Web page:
A: Yes, unless overnight parking restrictions as mentioned in 4.b-c) are signposted. However keep in mind that road and especially motorway lay-bys are not always the most pleasant places to stay, because of traffic noise, exhaust fumes etc. and that there are certain security risks.

3.b) Q: What about safety and security there?
A: Some motorway lay-bys (not only) in Germany tend to attract certain unpleasant, if not illegal, nocturnal activities. That may range from (usually harmless) teen-age sexual experiences on their car's back seat up to trafficking in drugs or other illegal goods. So it is generally advised not to spend a night on a motorway lay-by!

3.c) Q: But what about the illuminated service stations where many other motorhomes and lorries stay as well. Isn't there "safety by numbers"?
A: No, simply forget about it! Almost all reported incidents of nightly motorhome burglaries in Germany have happened on motorway service stations. In fact illumination seems to help these low-lifes rather than scare them off, probably because they do not have to use torches. And the more motorhomes there are the higher is the probability that they find what they are looking for. In addition the ever-present traffic noise covers their activities, and the nearby motorway allows them a quick and easy escape. Anyway, there is (besides the Stellplatz network, of course) a better alternative, the so-called "Autohof":

3.d) Q: What is an "Autohof"?
A: Besides the "official" motorway service stations (called "Raststätte") which are directly accessible from the motorway, a network of private-run service stations called "Autohof" has developed over the last decades. They are not directly accessible from the motorway, but always very close to an exit and usually signposted already on the motorway. Originally they catered for lorries and their drivers, but meanwhile also motorhomes and passenger cars are very welcome. Most of them allow overnight stays, a growing number also offers sanitary stations for motorhomes or even electric hookup.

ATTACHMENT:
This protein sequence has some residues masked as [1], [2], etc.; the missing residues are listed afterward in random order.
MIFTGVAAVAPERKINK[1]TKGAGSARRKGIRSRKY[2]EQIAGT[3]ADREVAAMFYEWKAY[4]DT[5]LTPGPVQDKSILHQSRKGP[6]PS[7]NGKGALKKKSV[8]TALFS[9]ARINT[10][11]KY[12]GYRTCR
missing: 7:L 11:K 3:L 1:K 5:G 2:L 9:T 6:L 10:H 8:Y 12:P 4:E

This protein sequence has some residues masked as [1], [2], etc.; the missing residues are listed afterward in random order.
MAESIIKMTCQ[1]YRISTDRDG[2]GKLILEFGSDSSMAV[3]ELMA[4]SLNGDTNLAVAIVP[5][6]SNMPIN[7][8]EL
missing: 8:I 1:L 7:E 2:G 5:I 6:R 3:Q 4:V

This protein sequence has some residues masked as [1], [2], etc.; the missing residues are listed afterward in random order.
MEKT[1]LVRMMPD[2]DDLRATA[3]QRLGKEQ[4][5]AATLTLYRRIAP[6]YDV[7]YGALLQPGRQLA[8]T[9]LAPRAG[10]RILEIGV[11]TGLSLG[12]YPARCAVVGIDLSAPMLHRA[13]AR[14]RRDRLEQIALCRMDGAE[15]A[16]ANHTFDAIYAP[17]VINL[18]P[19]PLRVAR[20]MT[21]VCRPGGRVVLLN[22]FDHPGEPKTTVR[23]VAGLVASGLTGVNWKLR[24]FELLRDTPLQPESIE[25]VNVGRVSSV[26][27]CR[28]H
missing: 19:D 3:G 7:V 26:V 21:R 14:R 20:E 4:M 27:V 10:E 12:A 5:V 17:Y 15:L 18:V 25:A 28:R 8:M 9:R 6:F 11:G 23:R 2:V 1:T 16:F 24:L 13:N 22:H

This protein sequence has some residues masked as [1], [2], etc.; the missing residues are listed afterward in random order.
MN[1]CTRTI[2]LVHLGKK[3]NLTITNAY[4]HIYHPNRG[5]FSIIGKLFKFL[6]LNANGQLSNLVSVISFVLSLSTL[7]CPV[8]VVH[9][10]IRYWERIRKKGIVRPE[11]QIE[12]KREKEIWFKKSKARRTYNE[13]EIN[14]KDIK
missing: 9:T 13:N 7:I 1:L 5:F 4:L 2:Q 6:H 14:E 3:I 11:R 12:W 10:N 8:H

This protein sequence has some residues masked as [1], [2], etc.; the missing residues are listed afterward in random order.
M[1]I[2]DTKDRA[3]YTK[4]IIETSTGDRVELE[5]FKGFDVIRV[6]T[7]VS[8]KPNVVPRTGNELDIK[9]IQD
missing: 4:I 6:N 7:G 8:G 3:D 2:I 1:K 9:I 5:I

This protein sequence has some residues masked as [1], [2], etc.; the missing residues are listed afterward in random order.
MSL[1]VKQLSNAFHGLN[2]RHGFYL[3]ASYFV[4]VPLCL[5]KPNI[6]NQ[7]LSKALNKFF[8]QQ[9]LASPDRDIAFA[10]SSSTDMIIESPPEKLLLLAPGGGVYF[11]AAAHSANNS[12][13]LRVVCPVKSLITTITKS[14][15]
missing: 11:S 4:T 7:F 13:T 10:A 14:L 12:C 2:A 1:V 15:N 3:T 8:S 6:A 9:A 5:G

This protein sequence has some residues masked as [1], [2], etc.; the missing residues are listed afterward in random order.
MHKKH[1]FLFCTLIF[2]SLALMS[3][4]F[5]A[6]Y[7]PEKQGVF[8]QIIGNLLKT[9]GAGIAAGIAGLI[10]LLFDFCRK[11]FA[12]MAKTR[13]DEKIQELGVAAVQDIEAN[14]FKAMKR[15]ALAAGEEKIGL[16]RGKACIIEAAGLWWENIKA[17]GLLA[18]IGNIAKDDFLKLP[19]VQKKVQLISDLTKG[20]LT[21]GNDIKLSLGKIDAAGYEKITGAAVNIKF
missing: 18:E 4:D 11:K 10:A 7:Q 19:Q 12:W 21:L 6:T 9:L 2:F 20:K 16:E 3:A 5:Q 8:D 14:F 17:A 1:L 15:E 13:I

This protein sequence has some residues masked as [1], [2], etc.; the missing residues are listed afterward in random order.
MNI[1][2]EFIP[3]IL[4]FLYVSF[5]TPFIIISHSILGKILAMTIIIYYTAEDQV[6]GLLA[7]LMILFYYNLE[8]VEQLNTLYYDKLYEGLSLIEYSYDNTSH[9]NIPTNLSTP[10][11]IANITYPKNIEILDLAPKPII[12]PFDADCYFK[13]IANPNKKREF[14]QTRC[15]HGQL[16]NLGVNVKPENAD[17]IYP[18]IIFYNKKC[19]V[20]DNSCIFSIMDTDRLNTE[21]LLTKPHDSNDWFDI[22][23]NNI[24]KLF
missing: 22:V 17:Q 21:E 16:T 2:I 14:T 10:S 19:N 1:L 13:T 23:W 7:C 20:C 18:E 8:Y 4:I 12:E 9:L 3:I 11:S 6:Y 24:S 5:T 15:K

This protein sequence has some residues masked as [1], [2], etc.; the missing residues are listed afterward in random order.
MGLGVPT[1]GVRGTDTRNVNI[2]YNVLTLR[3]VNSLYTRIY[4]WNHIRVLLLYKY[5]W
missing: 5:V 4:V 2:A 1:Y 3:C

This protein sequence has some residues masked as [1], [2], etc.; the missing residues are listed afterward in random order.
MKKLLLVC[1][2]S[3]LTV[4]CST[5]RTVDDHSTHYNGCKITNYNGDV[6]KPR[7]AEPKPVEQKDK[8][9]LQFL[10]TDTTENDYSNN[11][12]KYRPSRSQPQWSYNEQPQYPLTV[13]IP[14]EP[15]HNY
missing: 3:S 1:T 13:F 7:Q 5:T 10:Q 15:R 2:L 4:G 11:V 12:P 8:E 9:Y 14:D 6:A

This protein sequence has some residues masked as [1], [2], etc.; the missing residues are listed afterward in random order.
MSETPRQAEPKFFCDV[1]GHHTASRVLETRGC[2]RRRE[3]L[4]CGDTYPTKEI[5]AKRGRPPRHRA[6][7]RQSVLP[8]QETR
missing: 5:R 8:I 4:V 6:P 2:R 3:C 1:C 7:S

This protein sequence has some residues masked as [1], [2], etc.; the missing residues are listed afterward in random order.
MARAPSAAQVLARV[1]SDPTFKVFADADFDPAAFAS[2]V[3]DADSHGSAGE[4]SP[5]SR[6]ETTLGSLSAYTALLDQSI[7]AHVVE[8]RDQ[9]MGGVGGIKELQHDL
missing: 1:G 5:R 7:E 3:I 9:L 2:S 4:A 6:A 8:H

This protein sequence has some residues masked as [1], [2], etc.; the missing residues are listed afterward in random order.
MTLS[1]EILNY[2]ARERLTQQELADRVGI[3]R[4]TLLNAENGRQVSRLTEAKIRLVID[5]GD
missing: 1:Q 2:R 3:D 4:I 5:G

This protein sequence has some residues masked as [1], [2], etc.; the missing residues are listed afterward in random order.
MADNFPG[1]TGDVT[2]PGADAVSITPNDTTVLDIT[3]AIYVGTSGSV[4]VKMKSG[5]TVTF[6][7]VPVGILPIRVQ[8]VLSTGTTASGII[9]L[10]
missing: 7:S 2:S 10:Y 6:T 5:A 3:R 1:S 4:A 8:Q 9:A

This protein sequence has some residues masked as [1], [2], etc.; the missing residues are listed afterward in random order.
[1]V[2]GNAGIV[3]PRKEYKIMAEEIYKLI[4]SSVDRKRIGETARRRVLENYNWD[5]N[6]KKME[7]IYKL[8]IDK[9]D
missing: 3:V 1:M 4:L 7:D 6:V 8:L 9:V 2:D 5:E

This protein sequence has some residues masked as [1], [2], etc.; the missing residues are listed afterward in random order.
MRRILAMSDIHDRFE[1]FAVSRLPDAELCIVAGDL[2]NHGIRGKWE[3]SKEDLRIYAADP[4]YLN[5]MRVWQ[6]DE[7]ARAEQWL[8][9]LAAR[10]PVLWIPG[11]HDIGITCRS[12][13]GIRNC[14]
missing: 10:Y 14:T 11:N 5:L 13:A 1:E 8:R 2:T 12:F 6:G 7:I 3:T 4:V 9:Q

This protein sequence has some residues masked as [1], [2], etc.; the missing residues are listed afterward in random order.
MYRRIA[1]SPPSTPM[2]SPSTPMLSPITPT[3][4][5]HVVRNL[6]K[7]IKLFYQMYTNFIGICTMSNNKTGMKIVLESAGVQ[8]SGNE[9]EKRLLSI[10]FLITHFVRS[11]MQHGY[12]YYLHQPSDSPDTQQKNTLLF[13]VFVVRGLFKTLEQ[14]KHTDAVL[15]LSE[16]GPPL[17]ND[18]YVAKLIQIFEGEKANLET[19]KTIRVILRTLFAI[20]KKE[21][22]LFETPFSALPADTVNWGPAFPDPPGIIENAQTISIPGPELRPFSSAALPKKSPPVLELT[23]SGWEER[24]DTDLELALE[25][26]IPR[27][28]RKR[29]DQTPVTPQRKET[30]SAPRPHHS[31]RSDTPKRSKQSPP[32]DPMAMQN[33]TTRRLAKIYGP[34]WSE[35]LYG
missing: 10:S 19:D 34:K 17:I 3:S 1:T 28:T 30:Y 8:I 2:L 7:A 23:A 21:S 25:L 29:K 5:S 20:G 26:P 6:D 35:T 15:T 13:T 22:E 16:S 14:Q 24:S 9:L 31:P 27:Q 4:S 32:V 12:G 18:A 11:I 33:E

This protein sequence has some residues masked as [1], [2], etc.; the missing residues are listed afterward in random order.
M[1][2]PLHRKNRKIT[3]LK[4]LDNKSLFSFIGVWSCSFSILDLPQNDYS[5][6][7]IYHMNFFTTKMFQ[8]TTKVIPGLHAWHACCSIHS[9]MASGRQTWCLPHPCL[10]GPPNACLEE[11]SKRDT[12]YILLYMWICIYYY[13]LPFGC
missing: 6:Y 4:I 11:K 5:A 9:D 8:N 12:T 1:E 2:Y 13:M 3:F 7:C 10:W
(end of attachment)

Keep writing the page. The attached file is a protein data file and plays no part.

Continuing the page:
Other than the official service stations their parking grounds are fenced and guarded, at least a CCTV system monitors the entrance and exit. Therefore they charge a fee, but this will sometimes be refunded when buying something in their shops, restaurants or petrol stations. In most cases the offered quality (of food, toilets etc.) is also better than on the official stations, they are less noisy and fuel prices are even lower! So in case no stellplatz goes by an "Autohof" can be a very handy and relatively safe alternative to a motorway station or lay-by.

3.e) Q: And what lay-bys on other roads?
A: Depending on the proximity to urban agglomerations and the importance of the road the same problems as with motorway lay-bys could occur, but usually to a lesser degree. However in certain areas motorhome-based prostitution is quite common. So if you find a motorhome already parking on your desired lay-by, better check for conspicuous red lights etc. before you settle down. Though there is normally no direct risk related to this kind of activity, there will be "customers" coming and going all night and maybe even knocking on the wrong door, yours! Not exactly a guarantee for a quiet night...
On the other hand there are numerous lay-bys and hiker's car parks which are absolutely quiet at night. Nevertheless, unless you are already familiar with the surroundings you should at least arrive before dusk and check the area for the typical traces of any annoying activities.

4. Public and Private Car Parks:

4.a) Q: What about Car Parks in general?
A: Car parks in Germany are usually marked with the well-known symbol (white P on blue background). They may be restricted to certain periods or types of vehicles by additional signs (usually black on white). If there is no additional sign then this is a general car park where all kinds of vehicles may park. But see 2.d) regarding weight restrictions! Some frequently found restrictions are discussed now: